One problem not specifically mentioned in the survey (it would fall under the rubric of organizational issues) is what is termed “founder’s syndrome,” according to the Maine Association of Nonprofits. This happens when the founder of a nonprofit organization resists changes necessary to keep the group alive and thriving. The founder may have assembled a like-minded board when starting the organization, but as time passes and board members change, different ideas about what the group should be doing and how to go about it may arise, especially when external forces present new challenges. If a founder is trying to preserve their original vision when the organization needs to grow and change, founder’s syndrome has set in. As the board, not the founder, is responsible for running the show, this can lead to the difficult step of replacing the founder when compromise proves impossible.

Can a not-for-profit organization make money?

Yes, in the sense that it can seek donations to fund its operations and may end up with a surplus of money in its coffers at the end of the fiscal year. However, all of that money eventually must be used to fund the organization’s operations; it cannot be distributed to the organization’s owners as profit.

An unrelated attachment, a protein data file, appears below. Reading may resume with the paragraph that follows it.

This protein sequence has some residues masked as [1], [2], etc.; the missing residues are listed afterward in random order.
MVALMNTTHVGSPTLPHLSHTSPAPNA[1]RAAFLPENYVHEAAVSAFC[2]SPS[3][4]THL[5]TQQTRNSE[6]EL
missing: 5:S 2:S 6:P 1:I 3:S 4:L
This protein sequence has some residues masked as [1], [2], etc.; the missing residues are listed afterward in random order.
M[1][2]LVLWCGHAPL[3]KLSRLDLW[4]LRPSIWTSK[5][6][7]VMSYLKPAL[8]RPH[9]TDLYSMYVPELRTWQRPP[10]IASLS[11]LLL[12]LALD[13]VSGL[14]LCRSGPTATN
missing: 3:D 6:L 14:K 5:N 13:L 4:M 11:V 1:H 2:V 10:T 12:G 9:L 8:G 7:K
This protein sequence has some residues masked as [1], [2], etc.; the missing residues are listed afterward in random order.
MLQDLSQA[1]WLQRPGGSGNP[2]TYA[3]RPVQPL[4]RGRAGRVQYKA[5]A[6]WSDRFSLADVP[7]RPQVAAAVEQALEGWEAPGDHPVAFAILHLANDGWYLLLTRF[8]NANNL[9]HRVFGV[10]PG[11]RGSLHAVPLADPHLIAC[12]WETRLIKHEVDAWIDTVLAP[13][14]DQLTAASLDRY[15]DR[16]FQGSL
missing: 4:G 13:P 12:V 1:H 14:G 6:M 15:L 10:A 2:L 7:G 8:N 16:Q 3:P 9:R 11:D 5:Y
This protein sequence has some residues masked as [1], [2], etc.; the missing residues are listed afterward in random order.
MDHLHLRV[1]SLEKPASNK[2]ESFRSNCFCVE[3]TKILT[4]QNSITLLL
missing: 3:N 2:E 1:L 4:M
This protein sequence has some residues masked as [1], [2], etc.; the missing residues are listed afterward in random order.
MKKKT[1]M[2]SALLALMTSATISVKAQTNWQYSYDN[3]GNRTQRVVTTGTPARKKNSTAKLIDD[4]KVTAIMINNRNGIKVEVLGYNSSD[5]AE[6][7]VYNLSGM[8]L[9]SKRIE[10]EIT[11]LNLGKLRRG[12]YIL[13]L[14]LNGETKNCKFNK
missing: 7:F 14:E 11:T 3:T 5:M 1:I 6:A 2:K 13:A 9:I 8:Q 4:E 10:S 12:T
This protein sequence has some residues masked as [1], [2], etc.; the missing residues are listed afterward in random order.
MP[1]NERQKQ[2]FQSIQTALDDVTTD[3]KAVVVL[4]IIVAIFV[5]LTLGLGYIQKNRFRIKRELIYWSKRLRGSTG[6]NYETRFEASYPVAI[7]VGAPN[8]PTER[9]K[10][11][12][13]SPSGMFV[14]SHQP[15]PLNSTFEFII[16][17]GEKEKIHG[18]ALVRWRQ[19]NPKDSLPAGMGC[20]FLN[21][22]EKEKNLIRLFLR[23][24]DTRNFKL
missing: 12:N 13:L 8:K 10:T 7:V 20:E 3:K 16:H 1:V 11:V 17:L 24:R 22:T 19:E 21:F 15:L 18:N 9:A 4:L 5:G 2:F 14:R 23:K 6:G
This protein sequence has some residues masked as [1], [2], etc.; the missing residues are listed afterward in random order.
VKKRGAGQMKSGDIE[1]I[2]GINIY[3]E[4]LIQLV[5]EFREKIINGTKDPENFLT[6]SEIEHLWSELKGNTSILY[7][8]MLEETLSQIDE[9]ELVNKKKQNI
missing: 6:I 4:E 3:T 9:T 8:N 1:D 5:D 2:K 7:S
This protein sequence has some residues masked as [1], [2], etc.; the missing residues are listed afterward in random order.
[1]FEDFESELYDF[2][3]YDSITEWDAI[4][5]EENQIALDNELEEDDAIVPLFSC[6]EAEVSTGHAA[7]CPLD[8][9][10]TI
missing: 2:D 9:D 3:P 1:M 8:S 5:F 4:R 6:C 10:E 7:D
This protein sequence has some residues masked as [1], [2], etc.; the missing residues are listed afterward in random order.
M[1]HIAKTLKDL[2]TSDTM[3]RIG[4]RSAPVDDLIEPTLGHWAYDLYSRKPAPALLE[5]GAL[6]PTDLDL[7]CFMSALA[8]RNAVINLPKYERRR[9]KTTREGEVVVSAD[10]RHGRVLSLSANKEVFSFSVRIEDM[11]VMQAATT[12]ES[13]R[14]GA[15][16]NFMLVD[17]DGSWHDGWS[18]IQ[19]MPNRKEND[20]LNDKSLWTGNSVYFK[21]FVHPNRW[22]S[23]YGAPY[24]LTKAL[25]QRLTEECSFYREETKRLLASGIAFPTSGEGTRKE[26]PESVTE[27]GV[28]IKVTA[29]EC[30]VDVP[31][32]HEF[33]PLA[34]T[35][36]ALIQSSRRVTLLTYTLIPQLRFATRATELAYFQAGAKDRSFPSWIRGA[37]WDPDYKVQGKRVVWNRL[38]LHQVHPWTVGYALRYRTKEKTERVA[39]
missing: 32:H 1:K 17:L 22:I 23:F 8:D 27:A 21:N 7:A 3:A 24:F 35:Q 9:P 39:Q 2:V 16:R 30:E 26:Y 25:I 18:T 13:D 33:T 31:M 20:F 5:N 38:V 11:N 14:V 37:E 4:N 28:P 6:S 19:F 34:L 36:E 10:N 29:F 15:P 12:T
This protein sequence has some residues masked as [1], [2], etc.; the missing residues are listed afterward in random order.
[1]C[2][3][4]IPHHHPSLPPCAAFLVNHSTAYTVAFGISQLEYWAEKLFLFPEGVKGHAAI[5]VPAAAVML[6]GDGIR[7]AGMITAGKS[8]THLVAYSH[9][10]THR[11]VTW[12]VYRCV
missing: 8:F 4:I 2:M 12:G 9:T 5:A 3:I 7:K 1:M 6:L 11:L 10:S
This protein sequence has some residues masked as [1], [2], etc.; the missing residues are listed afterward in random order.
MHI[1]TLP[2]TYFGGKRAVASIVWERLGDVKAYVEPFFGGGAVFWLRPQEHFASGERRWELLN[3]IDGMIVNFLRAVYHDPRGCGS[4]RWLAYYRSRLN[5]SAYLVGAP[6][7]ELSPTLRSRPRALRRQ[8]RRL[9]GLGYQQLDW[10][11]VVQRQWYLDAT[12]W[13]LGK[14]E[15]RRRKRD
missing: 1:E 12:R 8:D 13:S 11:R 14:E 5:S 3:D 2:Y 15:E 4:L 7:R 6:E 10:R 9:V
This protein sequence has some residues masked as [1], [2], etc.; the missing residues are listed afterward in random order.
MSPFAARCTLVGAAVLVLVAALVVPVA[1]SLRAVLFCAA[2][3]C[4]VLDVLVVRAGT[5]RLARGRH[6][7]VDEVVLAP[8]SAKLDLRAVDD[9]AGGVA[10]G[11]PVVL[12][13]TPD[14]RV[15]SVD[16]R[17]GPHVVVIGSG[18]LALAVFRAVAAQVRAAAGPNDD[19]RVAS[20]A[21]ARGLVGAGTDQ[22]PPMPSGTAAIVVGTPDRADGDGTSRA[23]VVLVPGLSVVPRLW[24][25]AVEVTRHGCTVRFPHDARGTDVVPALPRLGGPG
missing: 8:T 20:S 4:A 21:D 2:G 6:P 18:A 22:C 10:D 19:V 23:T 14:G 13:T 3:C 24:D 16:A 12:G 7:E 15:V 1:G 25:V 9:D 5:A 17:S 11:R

Are all nonprofits 501(c)(3) organizations?

No. The 501(c)(3) designation made by the Internal Revenue Service (IRS) only goes to charitable organizations. Social groups and sports clubs are two examples of organizations that can be tax exempt but not have 501(c)(3) status. Generally, organizations existing for scientific, religious, or public safety purposes can be tax exempt but not have 501(c)(3) status.

Are donations to all not for profits tax deductible?

No. Only donations made to organizations that have a charitable purpose are allowed as itemized tax deductions by the IRS.

Article Sources